KKR is treating the crisis brought on by the coronavirus pandemic as a strategic “inflection point” for the firm, which it has been preparing for over the last decade.
In opening remarks on the firm’s first quarter earnings call last Wednesday, co-president and co-chief operating officer Scott Nuttall walked through the lessons KKR learned during the global financial crisis, and the build-out of the firm over the following 10 years to allow it to have a more powerful offensive strategy when the next crisis hit.
“The last crisis was critical developmentally for us. We made some great investments, we made large and important moves for the firm strategically, and it was an inflection point that drove us to meaningfully expand our business in the years post-crisis. We are viewing this crisis as providing similar opportunities, but off a larger base of capital, AUM and capabilities to work with.”
Nuttall said during times like this, the firm can use its balance sheet to be “aggressive”, including for new investments, strategic acquisitions and for buying back its own stock.
“We expect to be able to use this crisis, as we did the last one, to evolve and grow our business aggressively through and coming out of this and to create the next inflection point for our firm.”
Nuttall said KKR is “always looking” for strategic acquisition opportunities, but has a “really high bar”. When it comes to business areas, Nuttall pointed to “some of the younger areas for us” such as real assets, and said the firm is also thinking about opportunities on the distribution side. It noted its flagship infrastructure fund – the $7.4 billion KKR Global Infrastructure Investors III – appreciated 18 percent in Q1, driven by a “significant exit that was at a valuation well in excess of its carrying value”.
Nuttall said the KKR business model positions the firm well for periods of volatility: “When you have contractually committed capital that cannot be taken away and a liquid balance sheet, it is good news when asset prices get cheaper.”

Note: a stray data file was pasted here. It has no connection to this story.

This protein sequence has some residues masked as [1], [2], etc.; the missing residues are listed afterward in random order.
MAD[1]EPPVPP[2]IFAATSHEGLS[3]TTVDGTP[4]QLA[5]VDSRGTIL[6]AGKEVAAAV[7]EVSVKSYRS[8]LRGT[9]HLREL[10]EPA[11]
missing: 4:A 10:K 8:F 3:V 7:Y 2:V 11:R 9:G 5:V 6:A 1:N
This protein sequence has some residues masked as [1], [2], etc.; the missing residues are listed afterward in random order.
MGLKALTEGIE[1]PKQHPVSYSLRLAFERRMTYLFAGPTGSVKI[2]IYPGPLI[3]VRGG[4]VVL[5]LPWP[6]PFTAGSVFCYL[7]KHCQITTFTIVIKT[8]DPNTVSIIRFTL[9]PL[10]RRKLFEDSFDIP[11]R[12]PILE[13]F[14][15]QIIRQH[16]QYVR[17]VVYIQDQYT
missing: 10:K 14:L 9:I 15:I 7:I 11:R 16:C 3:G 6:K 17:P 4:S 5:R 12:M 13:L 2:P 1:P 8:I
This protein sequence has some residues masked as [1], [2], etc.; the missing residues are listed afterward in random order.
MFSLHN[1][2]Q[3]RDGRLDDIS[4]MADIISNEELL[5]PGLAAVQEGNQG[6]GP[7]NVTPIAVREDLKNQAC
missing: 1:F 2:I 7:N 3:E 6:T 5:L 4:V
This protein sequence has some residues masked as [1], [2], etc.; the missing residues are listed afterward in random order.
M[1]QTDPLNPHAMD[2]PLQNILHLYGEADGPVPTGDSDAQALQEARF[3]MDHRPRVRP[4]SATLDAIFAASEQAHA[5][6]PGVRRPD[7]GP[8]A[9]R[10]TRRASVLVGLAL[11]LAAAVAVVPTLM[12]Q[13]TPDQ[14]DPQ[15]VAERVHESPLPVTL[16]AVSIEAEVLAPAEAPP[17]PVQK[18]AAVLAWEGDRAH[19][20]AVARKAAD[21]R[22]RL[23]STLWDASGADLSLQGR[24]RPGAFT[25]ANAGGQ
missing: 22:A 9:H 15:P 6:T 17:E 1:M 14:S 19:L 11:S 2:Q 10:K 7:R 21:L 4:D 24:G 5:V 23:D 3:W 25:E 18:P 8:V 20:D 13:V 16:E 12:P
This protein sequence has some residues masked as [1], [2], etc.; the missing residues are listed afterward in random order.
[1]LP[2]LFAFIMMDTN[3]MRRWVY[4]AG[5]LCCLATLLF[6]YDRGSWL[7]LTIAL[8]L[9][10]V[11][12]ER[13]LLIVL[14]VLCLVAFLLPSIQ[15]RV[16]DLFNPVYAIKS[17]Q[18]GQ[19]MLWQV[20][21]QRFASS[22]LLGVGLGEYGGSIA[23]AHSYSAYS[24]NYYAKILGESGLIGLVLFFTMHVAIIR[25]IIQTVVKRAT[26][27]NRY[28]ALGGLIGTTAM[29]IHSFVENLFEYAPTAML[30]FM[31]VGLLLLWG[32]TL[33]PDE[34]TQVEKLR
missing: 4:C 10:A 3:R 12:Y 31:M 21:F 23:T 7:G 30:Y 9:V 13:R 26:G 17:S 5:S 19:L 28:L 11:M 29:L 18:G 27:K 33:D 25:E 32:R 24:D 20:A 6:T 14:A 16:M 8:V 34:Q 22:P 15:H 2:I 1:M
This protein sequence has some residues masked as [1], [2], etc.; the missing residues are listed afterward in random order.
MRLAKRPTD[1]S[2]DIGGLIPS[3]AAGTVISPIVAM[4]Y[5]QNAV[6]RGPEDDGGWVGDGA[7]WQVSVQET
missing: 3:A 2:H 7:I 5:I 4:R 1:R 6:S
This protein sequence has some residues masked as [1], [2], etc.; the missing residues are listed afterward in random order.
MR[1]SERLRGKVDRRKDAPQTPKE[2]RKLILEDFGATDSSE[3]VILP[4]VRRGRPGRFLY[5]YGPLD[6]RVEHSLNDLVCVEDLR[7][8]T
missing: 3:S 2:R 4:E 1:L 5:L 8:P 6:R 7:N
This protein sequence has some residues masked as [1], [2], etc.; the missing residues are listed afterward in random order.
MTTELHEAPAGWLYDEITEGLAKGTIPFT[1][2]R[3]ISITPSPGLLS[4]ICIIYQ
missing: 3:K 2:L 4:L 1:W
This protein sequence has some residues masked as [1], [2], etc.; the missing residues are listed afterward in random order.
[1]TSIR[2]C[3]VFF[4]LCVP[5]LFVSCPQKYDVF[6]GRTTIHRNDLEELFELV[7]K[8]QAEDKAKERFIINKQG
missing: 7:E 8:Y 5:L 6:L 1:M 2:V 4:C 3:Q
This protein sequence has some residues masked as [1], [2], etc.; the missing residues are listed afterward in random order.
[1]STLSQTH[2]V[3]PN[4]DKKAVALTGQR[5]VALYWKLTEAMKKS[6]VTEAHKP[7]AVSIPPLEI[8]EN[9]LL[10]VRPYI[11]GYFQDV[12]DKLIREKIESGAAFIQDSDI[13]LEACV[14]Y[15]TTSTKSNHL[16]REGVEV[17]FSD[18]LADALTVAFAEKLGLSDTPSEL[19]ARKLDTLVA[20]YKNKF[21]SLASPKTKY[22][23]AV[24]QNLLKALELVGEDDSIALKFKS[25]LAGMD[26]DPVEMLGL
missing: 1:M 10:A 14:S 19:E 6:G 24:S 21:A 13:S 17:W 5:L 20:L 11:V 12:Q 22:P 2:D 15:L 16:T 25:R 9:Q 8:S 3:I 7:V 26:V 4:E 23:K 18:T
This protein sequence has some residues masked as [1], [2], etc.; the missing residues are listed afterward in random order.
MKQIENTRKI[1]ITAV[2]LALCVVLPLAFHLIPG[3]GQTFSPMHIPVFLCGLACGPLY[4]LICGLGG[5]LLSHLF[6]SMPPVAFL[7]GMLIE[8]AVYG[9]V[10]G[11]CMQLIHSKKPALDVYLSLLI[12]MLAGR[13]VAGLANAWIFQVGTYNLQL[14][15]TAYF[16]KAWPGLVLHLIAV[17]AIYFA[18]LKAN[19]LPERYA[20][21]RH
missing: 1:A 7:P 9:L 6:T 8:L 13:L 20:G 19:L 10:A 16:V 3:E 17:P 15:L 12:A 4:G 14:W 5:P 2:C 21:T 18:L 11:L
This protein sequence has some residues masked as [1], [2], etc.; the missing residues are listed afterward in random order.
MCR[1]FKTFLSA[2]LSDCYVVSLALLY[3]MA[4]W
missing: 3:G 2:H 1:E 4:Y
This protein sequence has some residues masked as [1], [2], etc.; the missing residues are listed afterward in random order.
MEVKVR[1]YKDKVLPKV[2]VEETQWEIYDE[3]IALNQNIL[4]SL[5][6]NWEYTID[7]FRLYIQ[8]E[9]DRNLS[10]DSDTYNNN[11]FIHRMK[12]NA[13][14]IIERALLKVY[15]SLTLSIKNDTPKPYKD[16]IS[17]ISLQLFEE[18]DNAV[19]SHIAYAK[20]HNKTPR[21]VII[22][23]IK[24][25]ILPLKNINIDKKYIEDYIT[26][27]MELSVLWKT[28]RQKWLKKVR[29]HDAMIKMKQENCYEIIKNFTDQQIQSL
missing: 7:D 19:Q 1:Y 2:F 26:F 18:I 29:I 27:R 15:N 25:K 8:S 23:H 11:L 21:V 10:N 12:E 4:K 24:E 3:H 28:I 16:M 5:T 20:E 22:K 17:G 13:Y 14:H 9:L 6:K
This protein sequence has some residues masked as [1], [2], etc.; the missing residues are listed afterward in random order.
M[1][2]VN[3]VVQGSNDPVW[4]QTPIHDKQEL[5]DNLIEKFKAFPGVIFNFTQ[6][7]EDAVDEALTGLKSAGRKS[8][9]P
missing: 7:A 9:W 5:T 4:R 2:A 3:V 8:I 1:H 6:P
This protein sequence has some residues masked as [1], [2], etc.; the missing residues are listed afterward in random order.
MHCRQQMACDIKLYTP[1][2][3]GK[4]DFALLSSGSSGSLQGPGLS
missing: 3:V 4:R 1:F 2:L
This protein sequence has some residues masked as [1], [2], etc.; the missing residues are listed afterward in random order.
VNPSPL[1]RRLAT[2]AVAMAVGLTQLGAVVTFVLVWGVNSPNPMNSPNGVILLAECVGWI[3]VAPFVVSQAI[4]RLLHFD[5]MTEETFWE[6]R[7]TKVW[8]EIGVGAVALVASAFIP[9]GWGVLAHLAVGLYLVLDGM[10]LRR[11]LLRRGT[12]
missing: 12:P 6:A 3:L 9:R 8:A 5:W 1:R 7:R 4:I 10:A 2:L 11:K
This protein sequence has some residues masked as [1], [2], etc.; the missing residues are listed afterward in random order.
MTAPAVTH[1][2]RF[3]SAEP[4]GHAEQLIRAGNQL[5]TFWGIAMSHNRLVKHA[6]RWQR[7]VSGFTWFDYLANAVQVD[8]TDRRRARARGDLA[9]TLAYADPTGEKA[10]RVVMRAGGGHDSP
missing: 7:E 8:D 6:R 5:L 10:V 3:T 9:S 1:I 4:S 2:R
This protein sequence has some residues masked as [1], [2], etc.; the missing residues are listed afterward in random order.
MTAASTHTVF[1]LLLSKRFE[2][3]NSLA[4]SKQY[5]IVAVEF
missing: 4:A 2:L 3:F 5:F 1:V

Nuttall said that, beginning a few years ago, KKR repositioned its distressed and private equity teams to be closer together, and created target lists for debt and equity that the firm would want to buy when dislocation occurred. Since 21 February, KKR has invested or committed around $8 billion, approximately $5 billion in credit and the remainder in equity.
Nuttall added KKR is also finding opportunities for portfolio companies to pursue acquisitions and is looking at non-core subsidiary sales from companies looking to de-lever or buy back stock.
On the fundraising front, the firm raised $7 billion in Q1, driven by fundraising in real estate and Asia infrastructure strategies and within private equity. Between 1 March and 1 May, the firm raised $10 billion.
On the firm’s Q4 earnings call in January, Nuttall said KKR was set to launch fundraising for KKR Americas Fund XIII and Global Infrastructure Investors IV in the following several months, and expects fundraising for 20 additional strategies over the next three years.
“We’re still confident in our trajectory, but our best judgement sitting here today is that the three-year path will now take us a few additional quarters to achieve,” Lewin said.
Nuttall said the firm has been spending much more time with its investors and is seeing two to three times as much engagement from them.
“Part of this is making sure they know what is happening with their portfolios, but a lot of it is discussing how to invest into these markets and ways we can work together.”
Since the beginning of the year, 40 first-time clients have committed capital to the firm, he added. During this period there continues to be a lot of interest from the insurers, as well as high-net-worth individuals and retail investors, Nuttall said.
Firmwide, KKR booked a loss of $1.29 billion in the first quarter. Assets under management were down 5 percent to $207 billion.